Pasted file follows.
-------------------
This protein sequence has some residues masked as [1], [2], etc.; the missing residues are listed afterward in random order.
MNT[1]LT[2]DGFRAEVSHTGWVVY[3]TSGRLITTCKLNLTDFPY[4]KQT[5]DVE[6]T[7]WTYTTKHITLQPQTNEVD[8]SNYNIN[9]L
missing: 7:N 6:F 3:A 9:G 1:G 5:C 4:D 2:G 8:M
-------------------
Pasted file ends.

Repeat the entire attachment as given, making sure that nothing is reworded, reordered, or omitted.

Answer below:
This protein sequence has some residues masked as [1], [2], etc.; the missing residues are listed afterward in random order.
MNT[1]LT[2]DGFRAEVSHTGWVVY[3]TSGRLITTCKLNLTDFPY[4]KQT[5]DVE[6]T[7]WTYTTKHITLQPQTNEVD[8]SNYNIN[9]L
missing: 7:N 6:F 3:A 9:G 1:G 5:C 4:D 2:G 8:M